Photo description: PLWSA Wastewater Treatment Plant
The facility plan determined that the most cost effective and environmentally sound long-term plan was to construct a new treatment facility on the Houghton sands site. Construction of this facility was completed and placed into operation in 1993. The treatment plant has a design flow of 3.1 MGD with a capacity to treat 18 MGD during wet periods of snowmelt and rainfall.
The Hancock lift station at the old treatment plant site was remodeled twice since the new plant was built. The latest remodel was to install new pumps and variable frequency controls at the lift station and also to construct a new 16” forcemain, which runs through Ripley, MI, along the snowmobile trail and crosses the Portage Canal to discharge Hancock’s sewage into the gravity interceptor. The Houghton lift station was remodeled and a 24” forcemain was constructed to convey W. Houghton’s sewage to the gravity Interceptor. The Interceptor collects all of the lift station flows and any remaining gravity flows and conveys it to the treatment plant.
Wastewater that arrives at the treatment plan is lifted by screw pumps through the treatment units and to Portage Lake.
Pretreatment consists of screening and grit removal. The mechanically cleaned bar screen removes coarse solids from the flow. The aerated grit chambers remove sand, gravel and heavy grit to protect the downstream treatment units.
The primary clarifiers remove a significant portion of the suspended solids from the wastewater. These tanks allow solids to settle slowly to the bottom of the tank by gravity. Settled solids are collected at the bottom of the tanks and pumped as "sludge" to the anaerobic digestors.
Secondary treatment is a biological process that is used to remove organic material present in the wastewater. The biological process utilized is called activated sludge. Aerobic (oxygen-demanding) bacteria grow in these tanks and consume the organic materials in the wastewater. This process is accomplished in the secondary aeration tanks and the secondary clarifiers. After aeration, the bacteria-laden solids are separated in the secondary clarifiers and a portion is returned to the aeration tank. This arrangment of "return sludge" allows the operator to control the amount of bacteria present in the process. Excess solids are wasted to the primary clarifiers where it is combined with the primary solids.
Ultraviolet (UV) disinfection is the final treatment of the wastewater. Disinfection is accomplished by an innovative process that utilizes high dosages of ultraviolet light to eliminate any potentially harmful pathogenic organisms that could be present in the wastewater. A specific wavelength of ultraviolet light is germicidal and is used to destroy nearly all of the bacteria that are present.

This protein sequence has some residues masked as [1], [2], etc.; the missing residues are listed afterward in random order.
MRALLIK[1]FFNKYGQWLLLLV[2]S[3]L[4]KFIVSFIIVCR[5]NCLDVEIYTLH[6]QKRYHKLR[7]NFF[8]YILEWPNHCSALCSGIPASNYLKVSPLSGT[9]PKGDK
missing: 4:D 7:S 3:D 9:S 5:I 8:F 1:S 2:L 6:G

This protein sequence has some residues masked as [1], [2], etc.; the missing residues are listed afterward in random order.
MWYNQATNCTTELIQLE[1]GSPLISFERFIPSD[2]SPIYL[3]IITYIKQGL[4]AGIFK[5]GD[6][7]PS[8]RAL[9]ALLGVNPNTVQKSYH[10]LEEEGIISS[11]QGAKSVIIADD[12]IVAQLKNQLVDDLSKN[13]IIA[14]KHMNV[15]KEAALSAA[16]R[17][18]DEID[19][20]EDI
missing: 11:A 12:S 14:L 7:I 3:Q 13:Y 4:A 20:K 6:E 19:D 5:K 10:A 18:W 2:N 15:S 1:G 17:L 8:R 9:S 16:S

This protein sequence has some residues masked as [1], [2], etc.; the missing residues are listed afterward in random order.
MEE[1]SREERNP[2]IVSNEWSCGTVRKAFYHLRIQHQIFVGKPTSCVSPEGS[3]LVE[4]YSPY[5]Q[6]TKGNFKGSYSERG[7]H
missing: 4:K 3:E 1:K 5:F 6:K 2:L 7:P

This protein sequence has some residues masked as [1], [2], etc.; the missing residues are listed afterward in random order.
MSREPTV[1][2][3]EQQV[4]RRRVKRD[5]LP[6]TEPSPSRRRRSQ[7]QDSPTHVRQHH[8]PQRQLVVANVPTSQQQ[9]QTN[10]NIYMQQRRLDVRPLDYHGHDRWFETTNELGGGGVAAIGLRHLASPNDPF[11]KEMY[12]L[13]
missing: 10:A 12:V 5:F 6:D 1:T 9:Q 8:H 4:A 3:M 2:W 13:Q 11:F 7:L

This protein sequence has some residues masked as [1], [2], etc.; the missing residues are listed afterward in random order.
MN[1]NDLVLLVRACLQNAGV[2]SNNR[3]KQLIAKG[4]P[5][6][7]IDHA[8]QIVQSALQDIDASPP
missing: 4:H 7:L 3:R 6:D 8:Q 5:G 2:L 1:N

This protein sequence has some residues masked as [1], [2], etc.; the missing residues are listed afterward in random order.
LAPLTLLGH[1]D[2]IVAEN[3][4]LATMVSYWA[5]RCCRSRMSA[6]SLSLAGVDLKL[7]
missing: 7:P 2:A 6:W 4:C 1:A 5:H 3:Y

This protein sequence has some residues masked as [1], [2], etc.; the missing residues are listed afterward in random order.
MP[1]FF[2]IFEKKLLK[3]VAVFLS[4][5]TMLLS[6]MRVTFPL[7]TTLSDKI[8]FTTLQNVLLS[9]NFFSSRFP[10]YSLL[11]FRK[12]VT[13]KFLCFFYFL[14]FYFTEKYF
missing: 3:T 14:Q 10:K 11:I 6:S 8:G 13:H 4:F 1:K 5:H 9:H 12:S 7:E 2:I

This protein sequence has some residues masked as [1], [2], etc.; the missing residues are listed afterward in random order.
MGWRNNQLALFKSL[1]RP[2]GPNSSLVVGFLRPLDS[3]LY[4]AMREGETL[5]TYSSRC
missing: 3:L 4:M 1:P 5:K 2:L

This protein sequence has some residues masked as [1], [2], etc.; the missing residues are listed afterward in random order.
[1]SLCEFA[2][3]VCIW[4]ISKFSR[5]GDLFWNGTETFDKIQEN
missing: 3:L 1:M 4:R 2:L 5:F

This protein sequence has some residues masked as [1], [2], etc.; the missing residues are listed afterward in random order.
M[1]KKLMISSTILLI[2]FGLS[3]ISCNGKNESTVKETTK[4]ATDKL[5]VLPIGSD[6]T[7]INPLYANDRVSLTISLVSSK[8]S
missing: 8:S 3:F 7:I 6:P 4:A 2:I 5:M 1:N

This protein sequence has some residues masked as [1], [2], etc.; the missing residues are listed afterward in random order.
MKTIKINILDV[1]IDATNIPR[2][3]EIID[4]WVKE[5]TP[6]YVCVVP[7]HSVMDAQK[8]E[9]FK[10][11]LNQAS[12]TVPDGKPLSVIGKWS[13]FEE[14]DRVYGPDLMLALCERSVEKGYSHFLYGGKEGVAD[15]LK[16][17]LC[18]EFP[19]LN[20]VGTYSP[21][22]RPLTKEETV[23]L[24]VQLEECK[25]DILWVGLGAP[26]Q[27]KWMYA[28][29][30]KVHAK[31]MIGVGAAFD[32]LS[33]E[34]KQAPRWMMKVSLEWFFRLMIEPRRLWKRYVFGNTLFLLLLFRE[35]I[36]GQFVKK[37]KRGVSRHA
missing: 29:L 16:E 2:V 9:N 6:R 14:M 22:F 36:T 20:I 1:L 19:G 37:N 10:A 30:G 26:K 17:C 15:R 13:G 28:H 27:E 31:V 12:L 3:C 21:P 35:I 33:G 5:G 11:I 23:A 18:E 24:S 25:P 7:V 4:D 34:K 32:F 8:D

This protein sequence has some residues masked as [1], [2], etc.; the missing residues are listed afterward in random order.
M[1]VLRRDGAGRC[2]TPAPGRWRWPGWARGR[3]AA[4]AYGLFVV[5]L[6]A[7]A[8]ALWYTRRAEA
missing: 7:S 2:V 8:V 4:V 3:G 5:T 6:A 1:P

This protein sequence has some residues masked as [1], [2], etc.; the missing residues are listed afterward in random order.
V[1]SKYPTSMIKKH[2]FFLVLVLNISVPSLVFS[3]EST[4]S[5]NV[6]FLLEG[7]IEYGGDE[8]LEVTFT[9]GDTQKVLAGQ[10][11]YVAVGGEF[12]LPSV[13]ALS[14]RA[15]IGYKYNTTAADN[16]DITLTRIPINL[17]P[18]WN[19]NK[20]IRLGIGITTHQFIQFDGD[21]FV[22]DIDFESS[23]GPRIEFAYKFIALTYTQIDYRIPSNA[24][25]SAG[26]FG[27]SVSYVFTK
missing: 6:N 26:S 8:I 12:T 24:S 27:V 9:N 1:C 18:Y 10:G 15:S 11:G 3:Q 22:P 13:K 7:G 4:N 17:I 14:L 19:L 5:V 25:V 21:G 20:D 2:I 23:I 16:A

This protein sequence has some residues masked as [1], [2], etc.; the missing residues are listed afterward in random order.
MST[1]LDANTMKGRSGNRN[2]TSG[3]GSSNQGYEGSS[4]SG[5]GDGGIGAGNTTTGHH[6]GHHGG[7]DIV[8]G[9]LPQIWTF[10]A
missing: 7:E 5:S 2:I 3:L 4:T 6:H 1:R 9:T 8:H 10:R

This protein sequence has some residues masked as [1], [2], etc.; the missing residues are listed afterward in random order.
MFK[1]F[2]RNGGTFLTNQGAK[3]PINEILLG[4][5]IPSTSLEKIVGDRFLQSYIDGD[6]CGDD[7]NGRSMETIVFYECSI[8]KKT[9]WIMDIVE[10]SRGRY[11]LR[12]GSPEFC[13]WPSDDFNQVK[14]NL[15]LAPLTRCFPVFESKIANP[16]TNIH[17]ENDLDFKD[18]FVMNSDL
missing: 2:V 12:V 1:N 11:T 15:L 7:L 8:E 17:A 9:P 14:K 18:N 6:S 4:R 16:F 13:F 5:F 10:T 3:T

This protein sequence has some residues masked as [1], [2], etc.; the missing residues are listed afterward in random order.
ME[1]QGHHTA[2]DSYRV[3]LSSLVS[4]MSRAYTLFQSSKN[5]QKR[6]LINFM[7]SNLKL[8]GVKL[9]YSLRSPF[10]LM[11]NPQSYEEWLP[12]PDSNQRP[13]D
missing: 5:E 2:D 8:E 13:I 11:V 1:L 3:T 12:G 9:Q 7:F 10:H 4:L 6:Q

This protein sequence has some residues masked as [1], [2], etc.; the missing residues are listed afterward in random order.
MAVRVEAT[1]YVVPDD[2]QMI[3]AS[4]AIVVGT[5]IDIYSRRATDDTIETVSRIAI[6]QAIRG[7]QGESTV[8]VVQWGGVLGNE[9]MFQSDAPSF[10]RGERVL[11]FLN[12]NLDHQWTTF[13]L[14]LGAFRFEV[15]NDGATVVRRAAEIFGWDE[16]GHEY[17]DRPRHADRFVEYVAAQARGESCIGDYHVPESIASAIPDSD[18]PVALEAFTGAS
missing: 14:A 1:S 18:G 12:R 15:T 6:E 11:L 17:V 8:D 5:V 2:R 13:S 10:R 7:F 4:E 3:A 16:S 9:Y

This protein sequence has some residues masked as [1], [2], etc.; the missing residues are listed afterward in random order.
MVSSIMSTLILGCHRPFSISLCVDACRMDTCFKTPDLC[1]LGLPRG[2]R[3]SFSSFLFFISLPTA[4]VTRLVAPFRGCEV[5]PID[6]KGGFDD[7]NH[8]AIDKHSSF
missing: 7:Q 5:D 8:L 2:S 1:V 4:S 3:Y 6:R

An underground pipeline carries the treated effluent to a 100-foot-long submerged diffuser for discharge into Portage Lake.
Anaerobic digesters process the sludge removed from the clarifiers to produce methane gas and biosolids fertilizer. The Primary Digester is heated and mixed to foster the growth of anaerobic methanogenic bacteria. The Secondary digester is a quiescent basin which allows the biosolids to separate from the liquid as it settles. Anaerobic digestion converts most of the organic material in the sludge to biogas, comprised mainly of methane and carbon dioxide, and produces biosolids that have a significant fertilizer value which can be used as a soil amendment to promote vegetative growth.
The biosolids are dewatered by belt filter presses to a moist state containing about 16% solid material by weight. The dewatering step removes water and reduces the volume to be hauled to land application. A storage facility provides storage of dewatered biosolids between periods of land application.
Land Application of
The processed biosolids are applied as a soil amendment with a fertilizer value to area hay fields to assist in plant growth. The biosolids are also applied to the Mason stamp sands site, one of the area’s mine tailings sites, to help maintain the plant growth. As a former Superfund site, the Mason stamp sands site was capped with a sandy loam soil and seeded with vegetation in 2004. The PLWSA has been applying biosolids onto the Mason site since 1968.
The Portage Lake Water & Sewage Authority
(PLWSA) was established in 1964...
by the cities of Hancock and Houghton for the purpose of constructing and operating a joint use wastewater treatment facility. The facilities that were constructed included a lift station for each city to convey wastewater to a common site and a wastewater treatment plant located on the south shore of Hancock.
Planning was initiated by the PLWSA in 1987 when it became evident that the existing treatment plant was operating at flows in excess of the design flow and was not able to treat all of the excess flow that was being generated by both cities.